1930s art deco property in Oakland, California, USA
1930s art deco property in Oakland, California, USA

But that’s also the issue in some ways for fans of the era. Original features are key to selling art deco properties, so the finish here might put off a few potential buyers. It might also bring a few in. Swings and roundabouts.

1930s art deco property in Oakland, California, USA
1930s art deco property in Oakland, California, USA

2,006 sq. ft. of space in total, which includes a large living room with ‘grand’ fireplace and large corner windows, a dining room that opens onto the yard and an updated kitchen that has all the amenities you would want and hope for.

1930s art deco property in Oakland, California, USA
1930s art deco property in Oakland, California, USA

Upstairs there are two ‘generous’ bedrooms (one with a balcony), one further bedroom / den and two bathrooms, one of those the original one.

1930s art deco property in Oakland, California, USA
1930s art deco property in Oakland, California, USA

Outside space too, which looks like fairly modest, but well organised and a good entertaining space, with some green at the front of the house and a garage integrated into it.

1930s art deco property in Oakland, California, USA
1930s art deco property in Oakland, California, USA

If this one works for you, the asking price is $929,000.

Images and details courtesy of Zillow. For more details and to make an enquiry, please visit the website.

1930s art deco property in Oakland, California, USA
1930s art deco property in Oakland, California, USA
1930s art deco property in Oakland, California, USA
1930s art deco property in Oakland, California, USA

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1960s midcentury-style property in St Albans, Hertfordshire

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1960s midcentury-style property in St Albans, Hertfordshire

1960s midcentury-style property in St Albans, Hertfordshire
1960s midcentury-style property in St Albans, Hertfordshire

Thanks to Catherine for tipping us off about this 1960s midcentury-style property in St Albans, Hertfordshire. And she does have good reason for doing so.

1960s midcentury-style property in St Albans, Hertfordshire
1960s midcentury-style property in St Albans, Hertfordshire

This is actually her family home, one that is architect designed, although we sadly don’t have the name of the architect concerned. But we do know that it dates from the 1960s and has a midcentury modern look and feel about it.

1960s midcentury-style property in St Albans, Hertfordshire
1960s midcentury-style property in St Albans, Hertfordshire

The exterior is certainly a selling point, very much of its era, even if it has been updated or restored, It’s a similar story inside too.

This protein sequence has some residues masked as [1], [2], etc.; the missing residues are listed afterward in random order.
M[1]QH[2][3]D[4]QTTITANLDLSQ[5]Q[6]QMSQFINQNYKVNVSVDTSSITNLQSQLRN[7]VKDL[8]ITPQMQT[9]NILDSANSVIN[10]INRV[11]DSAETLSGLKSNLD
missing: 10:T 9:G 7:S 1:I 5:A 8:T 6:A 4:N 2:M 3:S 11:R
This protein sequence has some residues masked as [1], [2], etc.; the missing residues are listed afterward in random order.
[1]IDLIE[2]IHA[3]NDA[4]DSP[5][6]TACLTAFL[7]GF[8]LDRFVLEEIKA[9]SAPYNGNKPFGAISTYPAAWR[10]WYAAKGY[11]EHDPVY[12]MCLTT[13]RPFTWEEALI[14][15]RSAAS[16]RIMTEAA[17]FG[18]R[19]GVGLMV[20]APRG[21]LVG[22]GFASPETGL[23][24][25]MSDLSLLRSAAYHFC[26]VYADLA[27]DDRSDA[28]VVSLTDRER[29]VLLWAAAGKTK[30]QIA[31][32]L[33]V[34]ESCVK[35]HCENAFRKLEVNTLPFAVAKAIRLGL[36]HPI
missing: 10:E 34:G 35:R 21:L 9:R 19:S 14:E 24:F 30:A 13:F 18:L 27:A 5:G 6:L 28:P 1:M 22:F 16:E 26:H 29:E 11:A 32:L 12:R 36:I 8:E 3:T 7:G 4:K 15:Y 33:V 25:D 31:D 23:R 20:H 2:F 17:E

1960s midcentury-style property in St Albans, Hertfordshire
1960s midcentury-style property in St Albans, Hertfordshire

Full height windows and open plan living is definitely what we would like to see in here and there are other original bits and pieces present at a glance. But overall, the house has been updated / renovated and what looks like to a high standard judging by the images.

1960s midcentury-style property in St Albans, Hertfordshire
1960s midcentury-style property in St Albans, Hertfordshire

The ‘period’ has been put back in with the vintage and retro furnishings dotted about this place. It could probably take more too, should you want to go for the full-on MCM look throughout this place. A 1960s sofa, a George Nelson clock, a vintage mirror, maybe even an Eames reissue. You get the idea. This is a great canvas for creating a midcentury modern home.

1960s midcentury-style property in St Albans, Hertfordshire
1960s midcentury-style property in St Albans, Hertfordshire

As for space, that is all over a single floor and kicks off with an inner hallway with full length windows, leading to there second bedroom with fitted wardrobes, then onto the large, open living room with fireplace. That leads onto the dining room and the rather stylish kitchen area. Off that kitchen is a utility room with storage and of course, those utilities.

1960s midcentury-style property in St Albans, Hertfordshire
1960s midcentury-style property in St Albans, Hertfordshire

A further inner hallways leads onto bathroom and the master bedroom, again with fitted wardrobes and windows to the front.

1960s midcentury-style property in St Albans, Hertfordshire